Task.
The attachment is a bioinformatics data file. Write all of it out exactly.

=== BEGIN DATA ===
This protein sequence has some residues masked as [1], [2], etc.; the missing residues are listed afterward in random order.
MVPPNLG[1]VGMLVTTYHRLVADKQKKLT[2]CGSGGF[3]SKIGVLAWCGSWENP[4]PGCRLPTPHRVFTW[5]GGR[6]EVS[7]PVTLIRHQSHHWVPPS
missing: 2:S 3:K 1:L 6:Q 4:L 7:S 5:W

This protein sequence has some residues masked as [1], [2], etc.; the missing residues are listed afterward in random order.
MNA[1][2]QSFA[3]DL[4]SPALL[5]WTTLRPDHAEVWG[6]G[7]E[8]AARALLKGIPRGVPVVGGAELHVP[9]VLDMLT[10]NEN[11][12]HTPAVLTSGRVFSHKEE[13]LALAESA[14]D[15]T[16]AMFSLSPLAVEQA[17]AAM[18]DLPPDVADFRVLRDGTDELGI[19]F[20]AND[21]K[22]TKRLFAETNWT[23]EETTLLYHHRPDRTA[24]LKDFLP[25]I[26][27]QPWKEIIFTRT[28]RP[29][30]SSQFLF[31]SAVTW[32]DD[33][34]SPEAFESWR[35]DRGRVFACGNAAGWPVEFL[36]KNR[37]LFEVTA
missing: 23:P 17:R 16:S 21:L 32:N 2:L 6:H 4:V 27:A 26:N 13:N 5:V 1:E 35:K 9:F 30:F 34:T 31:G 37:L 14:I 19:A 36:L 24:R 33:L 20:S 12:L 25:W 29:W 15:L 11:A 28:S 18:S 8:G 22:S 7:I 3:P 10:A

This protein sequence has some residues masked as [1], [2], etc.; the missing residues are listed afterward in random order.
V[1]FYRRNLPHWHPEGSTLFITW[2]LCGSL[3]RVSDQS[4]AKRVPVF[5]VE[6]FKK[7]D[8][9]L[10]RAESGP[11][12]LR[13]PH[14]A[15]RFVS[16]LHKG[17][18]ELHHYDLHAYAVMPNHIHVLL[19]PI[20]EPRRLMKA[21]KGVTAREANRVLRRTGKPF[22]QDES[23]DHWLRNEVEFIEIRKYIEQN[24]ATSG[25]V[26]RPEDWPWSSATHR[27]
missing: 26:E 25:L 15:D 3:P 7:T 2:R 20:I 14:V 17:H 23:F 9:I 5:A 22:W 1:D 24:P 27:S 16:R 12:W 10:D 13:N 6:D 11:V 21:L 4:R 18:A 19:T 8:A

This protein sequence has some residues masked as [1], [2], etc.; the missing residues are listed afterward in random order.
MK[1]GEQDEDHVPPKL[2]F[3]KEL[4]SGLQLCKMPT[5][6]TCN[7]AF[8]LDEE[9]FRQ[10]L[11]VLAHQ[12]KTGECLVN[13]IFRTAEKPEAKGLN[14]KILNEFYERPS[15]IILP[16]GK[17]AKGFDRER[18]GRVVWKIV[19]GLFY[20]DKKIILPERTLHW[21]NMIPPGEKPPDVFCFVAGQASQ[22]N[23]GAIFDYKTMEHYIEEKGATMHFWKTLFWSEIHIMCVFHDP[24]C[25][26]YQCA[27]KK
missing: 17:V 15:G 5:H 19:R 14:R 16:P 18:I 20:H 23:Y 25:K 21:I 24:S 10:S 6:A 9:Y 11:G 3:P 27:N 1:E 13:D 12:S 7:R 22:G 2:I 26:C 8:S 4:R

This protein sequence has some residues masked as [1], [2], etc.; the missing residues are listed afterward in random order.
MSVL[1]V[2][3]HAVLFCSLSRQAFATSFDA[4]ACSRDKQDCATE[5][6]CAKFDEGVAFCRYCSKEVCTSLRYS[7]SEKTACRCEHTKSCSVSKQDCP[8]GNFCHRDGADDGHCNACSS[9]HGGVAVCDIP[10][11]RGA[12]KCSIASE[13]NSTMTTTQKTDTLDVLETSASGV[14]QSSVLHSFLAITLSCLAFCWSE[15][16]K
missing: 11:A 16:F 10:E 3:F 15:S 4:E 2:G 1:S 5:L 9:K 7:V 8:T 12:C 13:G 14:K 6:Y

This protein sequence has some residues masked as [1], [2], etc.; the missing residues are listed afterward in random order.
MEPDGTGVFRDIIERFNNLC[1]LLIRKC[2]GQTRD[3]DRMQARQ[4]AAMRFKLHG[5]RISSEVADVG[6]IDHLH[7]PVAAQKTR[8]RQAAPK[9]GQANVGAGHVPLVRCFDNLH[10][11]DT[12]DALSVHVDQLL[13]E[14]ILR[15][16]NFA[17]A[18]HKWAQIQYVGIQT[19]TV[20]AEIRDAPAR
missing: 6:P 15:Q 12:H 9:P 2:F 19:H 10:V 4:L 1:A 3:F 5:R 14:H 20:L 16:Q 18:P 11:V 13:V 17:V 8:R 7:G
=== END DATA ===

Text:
This protein sequence has some residues masked as [1], [2], etc.; the missing residues are listed afterward in random order.
MVPPNLG[1]VGMLVTTYHRLVADKQKKLT[2]CGSGGF[3]SKIGVLAWCGSWENP[4]PGCRLPTPHRVFTW[5]GGR[6]EVS[7]PVTLIRHQSHHWVPPS
missing: 2:S 3:K 1:L 6:Q 4:L 7:S 5:W

This protein sequence has some residues masked as [1], [2], etc.; the missing residues are listed afterward in random order.
MNA[1][2]QSFA[3]DL[4]SPALL[5]WTTLRPDHAEVWG[6]G[7]E[8]AARALLKGIPRGVPVVGGAELHVP[9]VLDMLT[10]NEN[11][12]HTPAVLTSGRVFSHKEE[13]LALAESA[14]D[15]T[16]AMFSLSPLAVEQA[17]AAM[18]DLPPDVADFRVLRDGTDELGI[19]F[20]AND[21]K[22]TKRLFAETNWT[23]EETTLLYHHRPDRTA[24]LKDFLP[25]I[26][27]QPWKEIIFTRT[28]RP[29][30]SSQFLF[31]SAVTW[32]DD[33][34]SPEAFESWR[35]DRGRVFACGNAAGWPVEFL[36]KNR[37]LFEVTA
missing: 23:P 17:R 16:S 21:L 32:N 2:L 6:H 4:V 27:A 26:N 13:N 5:V 1:E 35:K 9:F 30:F 34:T 31:G 37:L 14:I 19:A 36:L 24:R 33:L 20:S 12:L 25:W 29:W 15:L 11:A 28:S 18:S 8:G 22:S 7:I 3:P 10:A

This protein sequence has some residues masked as [1], [2], etc.; the missing residues are listed afterward in random order.
V[1]FYRRNLPHWHPEGSTLFITW[2]LCGSL[3]RVSDQS[4]AKRVPVF[5]VE[6]FKK[7]D[8][9]L[10]RAESGP[11][12]LR[13]PH[14]A[15]RFVS[16]LHKG[17][18]ELHHYDLHAYAVMPNHIHVLL[19]PI[20]EPRRLMKA[21]KGVTAREANRVLRRTGKPF[22]QDES[23]DHWLRNEVEFIEIRKYIEQN[24]ATSG[25]V[26]RPEDWPWSSATHR[27]
missing: 26:E 25:L 15:D 3:P 7:T 2:R 20:I 14:V 17:H 23:F 9:I 5:A 22:W 1:D 24:P 27:S 16:R 12:W 10:D 13:N 6:D 11:V 21:L 4:R 18:A 19:T 8:A

This protein sequence has some residues masked as [1], [2], etc.; the missing residues are listed afterward in random order.
MK[1]GEQDEDHVPPKL[2]F[3]KEL[4]SGLQLCKMPT[5][6]TCN[7]AF[8]LDEE[9]FRQ[10]L[11]VLAHQ[12]KTGECLVN[13]IFRTAEKPEAKGLN[14]KILNEFYERPS[15]IILP[16]GK[17]AKGFDRER[18]GRVVWKIV[19]GLFY[20]DKKIILPERTLHW[21]NMIPPGEKPPDVFCFVAGQASQ[22]N[23]GAIFDYKTMEHYIEEKGATMHFWKTLFWSEIHIMCVFHDP[24]C[25][26]YQCA[27]KK
missing: 17:V 15:G 5:H 19:R 14:R 16:P 18:I 20:H 23:Y 25:K 21:I 24:S 10:S 6:A 9:Y 11:G 3:P 27:N 1:E 13:D 12:S 7:R 22:G 2:I 26:C 8:S 4:R

This protein sequence has some residues masked as [1], [2], etc.; the missing residues are listed afterward in random order.
MSVL[1]V[2][3]HAVLFCSLSRQAFATSFDA[4]ACSRDKQDCATE[5][6]CAKFDEGVAFCRYCSKEVCTSLRYS[7]SEKTACRCEHTKSCSVSKQDCP[8]GNFCHRDGADDGHCNACSS[9]HGGVAVCDIP[10][11]RGA[12]KCSIASE[13]NSTMTTTQKTDTLDVLETSASGV[14]QSSVLHSFLAITLSCLAFCWSE[15][16]K
missing: 11:A 16:F 10:E 3:F 15:S 4:E 2:G 1:S 5:L 9:K 7:V 8:T 12:C 13:G 14:K 6:Y

This protein sequence has some residues masked as [1], [2], etc.; the missing residues are listed afterward in random order.
MEPDGTGVFRDIIERFNNLC[1]LLIRKC[2]GQTRD[3]DRMQARQ[4]AAMRFKLHG[5]RISSEVADVG[6]IDHLH[7]PVAAQKTR[8]RQAAPK[9]GQANVGAGHVPLVRCFDNLH[10][11]DT[12]DALSVHVDQLL[13]E[14]ILR[15][16]NFA[17]A[18]HKWAQIQYVGIQT[19]TV[20]AEIRDAPAR
missing: 6:P 15:Q 12:H 9:P 2:F 19:H 10:V 4:L 1:A 3:F 5:R 14:H 20:L 16:Q 18:P 11:V 13:V 17:V 8:R 7:G